Most liked and shared Brexit stories on Facebook (nat'l), 2020-02-12–2020-02-14

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These three post-Brexit bills bulldoze a hole through environmental protections | Fiona Harvey | Opinion

theguardian.com

Wildlife, air quality and fish stocks are all at risk, says Guardian journalist Fiona Harvey. H edgehogs, yellowhammers and dormice did not figure highly in the EU referendum campaign, but they may turn out to be some of the first losers from Brexit. Rules on farmers cutting hedgerows and field margins that have protected the habitats of a variety of at-risk species are being lost amid the biggest shake-up of nature regulations in four decades. For three years, ministers have been proclaiming that leaving the EU would allow Britain to strengthen its environmental protections, and that all the benefits of membership would be faithfully carried over. Now we can see the worth of those promises,...

Home Office asks 101-year-old Italian man to get his parents to confirm his identity

mirror.co.uk

Giovanni Palmiero was trying to apply for settled status so he can stay in the UK after it leaves the EU but the computer misinterpreted his birth year as 2019 instead of 1919 A 101-year-old Italian man was asked to get his parents to confirm his identity by the Home Office after he applied to stay in the country post-Brexit. \nGiovanni Palmiero - who has been in London since 1966 - made his application for the EU settlement scheme at an advice centre in Islington, north London. \nAccording to the Guardian when a volunteer who helped Palmiero scanned his passport into the EU settled status app to share the biometric data with the Home Office, the system misinterpreted his birth year as 2019 ...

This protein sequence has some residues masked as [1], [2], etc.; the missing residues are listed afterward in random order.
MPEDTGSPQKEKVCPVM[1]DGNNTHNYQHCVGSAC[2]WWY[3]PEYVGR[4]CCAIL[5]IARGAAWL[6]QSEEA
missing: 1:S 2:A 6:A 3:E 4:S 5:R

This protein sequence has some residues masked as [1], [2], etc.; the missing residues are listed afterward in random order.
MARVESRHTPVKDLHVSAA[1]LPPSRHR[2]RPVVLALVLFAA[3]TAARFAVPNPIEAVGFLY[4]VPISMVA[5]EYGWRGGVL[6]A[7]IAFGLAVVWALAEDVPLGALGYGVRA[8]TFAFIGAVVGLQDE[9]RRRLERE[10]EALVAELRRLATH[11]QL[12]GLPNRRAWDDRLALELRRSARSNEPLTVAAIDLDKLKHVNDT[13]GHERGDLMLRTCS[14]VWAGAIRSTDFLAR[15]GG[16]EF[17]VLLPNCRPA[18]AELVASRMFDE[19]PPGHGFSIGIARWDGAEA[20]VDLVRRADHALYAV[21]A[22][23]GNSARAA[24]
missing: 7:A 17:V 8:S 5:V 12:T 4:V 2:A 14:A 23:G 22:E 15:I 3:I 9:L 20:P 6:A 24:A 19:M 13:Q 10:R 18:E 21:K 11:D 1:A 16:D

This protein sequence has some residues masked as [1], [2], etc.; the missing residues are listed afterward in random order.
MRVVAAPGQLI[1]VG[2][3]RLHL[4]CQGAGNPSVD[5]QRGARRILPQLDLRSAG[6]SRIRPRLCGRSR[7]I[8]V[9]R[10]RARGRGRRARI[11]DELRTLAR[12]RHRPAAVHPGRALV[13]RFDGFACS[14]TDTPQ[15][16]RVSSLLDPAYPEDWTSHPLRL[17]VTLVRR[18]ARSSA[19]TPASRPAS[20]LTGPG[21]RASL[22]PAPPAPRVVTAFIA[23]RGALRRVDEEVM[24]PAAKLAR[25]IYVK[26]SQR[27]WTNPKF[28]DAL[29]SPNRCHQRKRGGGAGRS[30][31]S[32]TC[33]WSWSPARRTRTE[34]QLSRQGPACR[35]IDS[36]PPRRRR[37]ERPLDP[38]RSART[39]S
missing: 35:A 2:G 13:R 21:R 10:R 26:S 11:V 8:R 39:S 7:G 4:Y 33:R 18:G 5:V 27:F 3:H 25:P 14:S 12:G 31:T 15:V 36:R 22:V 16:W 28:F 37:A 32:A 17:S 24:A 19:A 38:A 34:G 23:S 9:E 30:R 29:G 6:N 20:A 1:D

Sonia Boyce first black woman to represent Great Britain at Venice Biennale | Art and design | The Guardian

theguardian.com

Artist caused storm in 2018 when she removed painting of nymphs from Manchester Art Gallery. The artist Sonia Boyce has been chosen to represent Britain at the Venice Biennale – the first black woman to do so. Her work will fill the UK pavilion from May until November next year. Boyce, who lives and works in London, caused controversy two years ago when she removed John William Waterhouse’s 1896 painting Hylas and the Nymphs from the wall of the Manchester Art Gallery for a week. She wrote in the Guardian that the action was intended to draw attention to the way decisions are made in museums about what is made visible to the public. Nonetheless, it sparked a furious backlash, with many accus...